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21 Best Delay Pedals: The Ultimate List

The ambiance that a good delay pedal can provide is invaluable. Most players keep one on all the time, sitting behind their core tone and giving them a bit of breathing room. Ambient and worship players create great walls of sound and combine them with their reverb pedals. Whatever you need in a delay pedal, we’ve compiled this list of the best delay pedals to help you pick a great one, ranging from a simple analog or slapback unit all the way up to the ultra-powerful, algorithm-driven mega-delays.

Price: $ – $
21 Listed Items

What is a delay pedal?

Unlike the overdrive pedals we discussed before, the history of the delay effect in music doesn't begin with a blues guitarist pushing his weak amp of the time past its comfort zone. Instead, some of the first examples of delay come from a style of French origin called Musique concrète.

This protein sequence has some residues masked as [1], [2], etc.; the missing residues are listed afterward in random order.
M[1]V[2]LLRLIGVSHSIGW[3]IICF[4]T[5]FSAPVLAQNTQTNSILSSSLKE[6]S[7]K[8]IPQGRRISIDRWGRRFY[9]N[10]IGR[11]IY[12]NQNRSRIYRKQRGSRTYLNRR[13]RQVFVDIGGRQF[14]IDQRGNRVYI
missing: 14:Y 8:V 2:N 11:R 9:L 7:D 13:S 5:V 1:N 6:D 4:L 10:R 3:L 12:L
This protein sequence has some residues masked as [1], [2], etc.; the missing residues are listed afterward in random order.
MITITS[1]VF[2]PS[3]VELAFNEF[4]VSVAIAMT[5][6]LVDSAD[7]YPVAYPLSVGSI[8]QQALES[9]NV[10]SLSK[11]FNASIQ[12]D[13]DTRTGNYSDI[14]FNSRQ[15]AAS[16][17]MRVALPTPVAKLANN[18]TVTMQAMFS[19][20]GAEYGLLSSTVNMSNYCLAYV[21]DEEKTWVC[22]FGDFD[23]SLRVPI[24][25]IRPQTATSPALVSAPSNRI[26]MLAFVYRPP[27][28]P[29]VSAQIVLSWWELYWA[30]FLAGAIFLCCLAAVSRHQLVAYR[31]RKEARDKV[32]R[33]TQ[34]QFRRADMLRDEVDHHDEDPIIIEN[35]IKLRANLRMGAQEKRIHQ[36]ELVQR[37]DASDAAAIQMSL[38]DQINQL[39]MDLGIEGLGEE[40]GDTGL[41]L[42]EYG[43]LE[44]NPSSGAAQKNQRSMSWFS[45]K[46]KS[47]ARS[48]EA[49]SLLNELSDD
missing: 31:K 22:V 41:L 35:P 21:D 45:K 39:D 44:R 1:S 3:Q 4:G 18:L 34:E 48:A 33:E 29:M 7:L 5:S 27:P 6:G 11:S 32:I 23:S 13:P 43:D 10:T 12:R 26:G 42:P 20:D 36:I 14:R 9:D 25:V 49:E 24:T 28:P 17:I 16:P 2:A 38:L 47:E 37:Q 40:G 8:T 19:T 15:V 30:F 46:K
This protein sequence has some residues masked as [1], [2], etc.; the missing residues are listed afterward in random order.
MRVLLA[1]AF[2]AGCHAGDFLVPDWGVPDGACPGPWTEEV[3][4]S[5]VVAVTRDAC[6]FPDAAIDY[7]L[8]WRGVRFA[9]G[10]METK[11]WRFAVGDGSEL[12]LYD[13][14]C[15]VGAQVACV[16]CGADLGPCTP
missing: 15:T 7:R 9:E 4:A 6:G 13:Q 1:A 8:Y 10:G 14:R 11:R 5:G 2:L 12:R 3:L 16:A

Beginning as a response to radio and phonographs, art commentary of the time began to speculate about the artistic effects of recorded music, which soon after became known as radiophonic art. By the late 1940s, Musique concrète was experimenting with altering the playback of recorded audio. This would also serve as the earliest foundation of electronic music.

The most common technique of that era was the tape loop echo delay, which was achieved by physically lengthening or shortening the loop of tape during playback. Audio engineers quickly took notice of the practice and used it as a studio secret to augment the effect they got from plate reverb. Because the music world is ultimately a small one, and audio engineers tend to be complete music geeks who are interested in everything, it wasn't long before the technique caught on in popular music.

Les Paul's tinkering eventually led to the Ray Butts EchoSonic, which was an amplifier with a built-in tape echo that was popular in both country and rock and roll. Next came the Echoplex and the rest is history.